After racing to 123 tackles (95 solo) and defending 10 passes as a rookie last year, Ward had the look of a long-time elite IDP. In 2011, however, he has failed to approach that sort of production. It’s still early, but through seven games he has just 34 tackles (25 solo), which leaves him on pace for less than 80 tackles. With no interceptions and just three passes defensed, Ward isn't accounting for the drop in tackles with other statistics. His total of 15 tackles (11 solo) over Weeks 6 and 7 show that he might be able to find last year’s level of production sometime in the near future, but it’s difficult to tell whether it’s worth it for his owners to wait.

Mason Foster, LB, TB

With injuries to both ankles, Foster has been a complete non-factor as an IDP lately. There’s no such thing as toughness points for IDP owners, so Foster’s total of 10 tackles over the last four weeks is an intolerable figure. He can produce like he did early this year (22 tackles, two sacks in the first three weeks) if he regains his health, but in the meantime, it’s difficult to suggest that it’s worth saving him the roster spot.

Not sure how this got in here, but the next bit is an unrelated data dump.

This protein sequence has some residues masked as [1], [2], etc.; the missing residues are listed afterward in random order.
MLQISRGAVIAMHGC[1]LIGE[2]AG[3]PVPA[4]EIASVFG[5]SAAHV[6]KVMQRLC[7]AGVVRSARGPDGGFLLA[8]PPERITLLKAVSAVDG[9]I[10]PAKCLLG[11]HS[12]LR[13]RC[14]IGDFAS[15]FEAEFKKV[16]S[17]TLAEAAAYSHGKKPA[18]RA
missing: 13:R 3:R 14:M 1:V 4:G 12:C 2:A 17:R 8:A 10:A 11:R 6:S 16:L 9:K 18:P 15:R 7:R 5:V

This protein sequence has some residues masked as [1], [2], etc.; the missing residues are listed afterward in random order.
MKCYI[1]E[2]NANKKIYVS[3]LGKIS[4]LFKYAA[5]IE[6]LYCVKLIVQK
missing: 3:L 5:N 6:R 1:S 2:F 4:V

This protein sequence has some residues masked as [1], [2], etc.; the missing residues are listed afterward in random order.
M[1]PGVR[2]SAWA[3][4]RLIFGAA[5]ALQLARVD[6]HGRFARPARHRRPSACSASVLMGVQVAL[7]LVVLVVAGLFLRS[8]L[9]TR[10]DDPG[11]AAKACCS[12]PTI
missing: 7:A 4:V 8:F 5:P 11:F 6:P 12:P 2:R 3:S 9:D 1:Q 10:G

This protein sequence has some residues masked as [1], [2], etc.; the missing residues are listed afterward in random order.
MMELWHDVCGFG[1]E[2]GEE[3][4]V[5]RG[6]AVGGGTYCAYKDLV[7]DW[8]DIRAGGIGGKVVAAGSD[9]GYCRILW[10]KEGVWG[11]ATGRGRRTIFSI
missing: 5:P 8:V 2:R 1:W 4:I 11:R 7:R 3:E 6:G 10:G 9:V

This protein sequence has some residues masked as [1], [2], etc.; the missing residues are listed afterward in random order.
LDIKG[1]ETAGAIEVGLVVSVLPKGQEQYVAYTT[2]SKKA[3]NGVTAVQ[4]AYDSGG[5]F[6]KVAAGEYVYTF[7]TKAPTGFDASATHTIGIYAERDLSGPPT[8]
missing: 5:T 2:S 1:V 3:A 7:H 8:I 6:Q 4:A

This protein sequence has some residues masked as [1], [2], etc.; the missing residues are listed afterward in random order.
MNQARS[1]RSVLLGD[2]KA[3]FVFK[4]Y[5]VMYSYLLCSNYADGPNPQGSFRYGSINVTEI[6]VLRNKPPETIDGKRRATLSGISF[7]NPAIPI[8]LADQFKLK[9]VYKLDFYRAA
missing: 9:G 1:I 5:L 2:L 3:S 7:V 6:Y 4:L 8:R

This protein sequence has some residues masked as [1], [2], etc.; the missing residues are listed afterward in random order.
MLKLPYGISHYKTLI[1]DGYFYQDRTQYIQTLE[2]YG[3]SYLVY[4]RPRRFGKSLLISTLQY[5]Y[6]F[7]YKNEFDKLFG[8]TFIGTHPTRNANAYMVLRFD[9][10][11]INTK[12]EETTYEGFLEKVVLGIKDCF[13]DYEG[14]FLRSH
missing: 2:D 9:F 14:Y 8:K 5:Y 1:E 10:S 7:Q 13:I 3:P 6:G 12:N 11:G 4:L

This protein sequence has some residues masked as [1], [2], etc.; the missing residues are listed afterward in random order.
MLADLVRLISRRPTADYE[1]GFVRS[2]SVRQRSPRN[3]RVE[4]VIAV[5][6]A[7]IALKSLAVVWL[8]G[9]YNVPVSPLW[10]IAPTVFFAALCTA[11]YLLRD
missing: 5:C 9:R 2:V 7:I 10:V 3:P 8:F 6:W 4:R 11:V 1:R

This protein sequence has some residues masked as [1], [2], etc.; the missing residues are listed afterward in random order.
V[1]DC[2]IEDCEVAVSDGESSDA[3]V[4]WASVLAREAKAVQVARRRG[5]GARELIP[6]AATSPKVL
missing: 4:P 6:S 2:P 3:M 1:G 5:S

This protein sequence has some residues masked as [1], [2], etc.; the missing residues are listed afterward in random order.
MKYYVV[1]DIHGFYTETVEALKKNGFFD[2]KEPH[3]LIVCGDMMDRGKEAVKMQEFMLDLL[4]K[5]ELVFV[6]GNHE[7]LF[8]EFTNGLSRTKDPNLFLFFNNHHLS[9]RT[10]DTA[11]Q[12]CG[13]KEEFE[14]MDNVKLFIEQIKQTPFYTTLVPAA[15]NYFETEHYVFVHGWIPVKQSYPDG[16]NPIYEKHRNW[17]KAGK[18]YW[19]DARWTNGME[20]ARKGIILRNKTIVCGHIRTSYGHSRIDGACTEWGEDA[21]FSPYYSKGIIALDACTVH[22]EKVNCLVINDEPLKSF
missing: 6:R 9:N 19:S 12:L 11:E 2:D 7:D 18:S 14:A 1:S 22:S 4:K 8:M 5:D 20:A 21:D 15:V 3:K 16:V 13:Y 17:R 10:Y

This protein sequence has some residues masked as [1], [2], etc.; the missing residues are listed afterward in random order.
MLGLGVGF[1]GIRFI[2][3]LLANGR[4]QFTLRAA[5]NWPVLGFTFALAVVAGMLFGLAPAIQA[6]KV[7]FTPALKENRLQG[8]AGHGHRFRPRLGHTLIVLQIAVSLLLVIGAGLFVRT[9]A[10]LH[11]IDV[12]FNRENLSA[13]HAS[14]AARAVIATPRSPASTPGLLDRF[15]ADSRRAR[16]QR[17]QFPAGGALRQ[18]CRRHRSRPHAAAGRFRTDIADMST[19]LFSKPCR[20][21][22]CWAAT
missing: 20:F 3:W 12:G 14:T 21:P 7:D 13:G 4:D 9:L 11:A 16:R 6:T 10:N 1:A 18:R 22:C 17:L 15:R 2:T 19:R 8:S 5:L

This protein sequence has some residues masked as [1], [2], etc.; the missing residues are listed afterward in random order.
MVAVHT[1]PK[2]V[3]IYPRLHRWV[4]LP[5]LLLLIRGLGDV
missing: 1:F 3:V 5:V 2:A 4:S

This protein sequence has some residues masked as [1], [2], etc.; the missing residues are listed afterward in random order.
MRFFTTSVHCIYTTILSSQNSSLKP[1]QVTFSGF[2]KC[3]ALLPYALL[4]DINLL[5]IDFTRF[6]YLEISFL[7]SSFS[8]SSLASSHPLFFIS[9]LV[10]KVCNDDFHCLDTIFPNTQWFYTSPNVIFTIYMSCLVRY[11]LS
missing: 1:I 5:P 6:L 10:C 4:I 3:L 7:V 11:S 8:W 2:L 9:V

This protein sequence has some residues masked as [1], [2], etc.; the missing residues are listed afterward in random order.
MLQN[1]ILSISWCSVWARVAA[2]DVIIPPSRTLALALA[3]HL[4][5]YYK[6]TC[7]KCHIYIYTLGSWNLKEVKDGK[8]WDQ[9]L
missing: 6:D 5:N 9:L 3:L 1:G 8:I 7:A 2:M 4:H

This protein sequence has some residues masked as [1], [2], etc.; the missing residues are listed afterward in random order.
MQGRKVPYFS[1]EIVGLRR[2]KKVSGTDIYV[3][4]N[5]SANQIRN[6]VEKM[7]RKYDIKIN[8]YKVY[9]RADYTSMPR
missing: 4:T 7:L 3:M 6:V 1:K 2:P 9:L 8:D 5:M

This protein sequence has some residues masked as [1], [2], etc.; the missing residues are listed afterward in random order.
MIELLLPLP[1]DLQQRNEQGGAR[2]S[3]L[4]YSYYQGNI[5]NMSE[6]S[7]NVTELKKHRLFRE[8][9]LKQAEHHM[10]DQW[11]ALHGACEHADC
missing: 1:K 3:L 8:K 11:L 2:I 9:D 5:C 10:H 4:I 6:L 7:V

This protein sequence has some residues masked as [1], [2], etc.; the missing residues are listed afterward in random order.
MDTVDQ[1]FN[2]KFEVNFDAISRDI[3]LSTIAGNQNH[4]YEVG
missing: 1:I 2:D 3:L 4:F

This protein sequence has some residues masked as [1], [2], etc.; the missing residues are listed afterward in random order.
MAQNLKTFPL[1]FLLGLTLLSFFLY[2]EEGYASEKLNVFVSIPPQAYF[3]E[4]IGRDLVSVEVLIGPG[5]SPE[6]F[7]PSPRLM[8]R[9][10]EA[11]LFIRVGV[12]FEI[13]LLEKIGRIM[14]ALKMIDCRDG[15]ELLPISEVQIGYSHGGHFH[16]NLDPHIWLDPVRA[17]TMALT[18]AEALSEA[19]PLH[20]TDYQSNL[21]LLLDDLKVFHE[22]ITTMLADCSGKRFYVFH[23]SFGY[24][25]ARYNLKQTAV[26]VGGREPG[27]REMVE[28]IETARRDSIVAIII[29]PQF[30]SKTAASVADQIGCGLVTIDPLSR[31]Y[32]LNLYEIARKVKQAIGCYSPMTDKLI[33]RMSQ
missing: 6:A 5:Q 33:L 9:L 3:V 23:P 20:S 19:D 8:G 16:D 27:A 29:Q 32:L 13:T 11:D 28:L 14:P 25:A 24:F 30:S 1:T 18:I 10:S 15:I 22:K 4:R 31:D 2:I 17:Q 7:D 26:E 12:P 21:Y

LaRon Landry, S, WAS

It’s possible that he’s still shaking off the rust from his Achilles’ tendon and hamstring issues, but Landry has in any case failed to pick up where left off in 2010. Through five starts this year he has 29 tackles (20 solo) – numbers that are decent but fall well short of the standard Landry set in nine games last year, when he totaled 85 tackles (66 solo). That’s a difference of over three solo tackles per game. Landry emerged from his last three games with 22 stops, which inspires some hope going forward. However, it should be noted that just 14 of those tackles were solo.

Paris Lenon, LB, ARZ

Lenon was never expected to duplicate last year’s 125-tackle (94 solo) showing, but he’s currently on pace to fall short of triple-digit tackles with just 42 stops (21 solo) through seven games. His solo tackle production in particular has seen a drastic drop-off, as his per-game average has fallen from 5.9 to 3.0 since 2010. With Daryl Washington and Stewart Bradley both fighting for snaps, it seems like Lenon is unlikely to jump-start his production from here.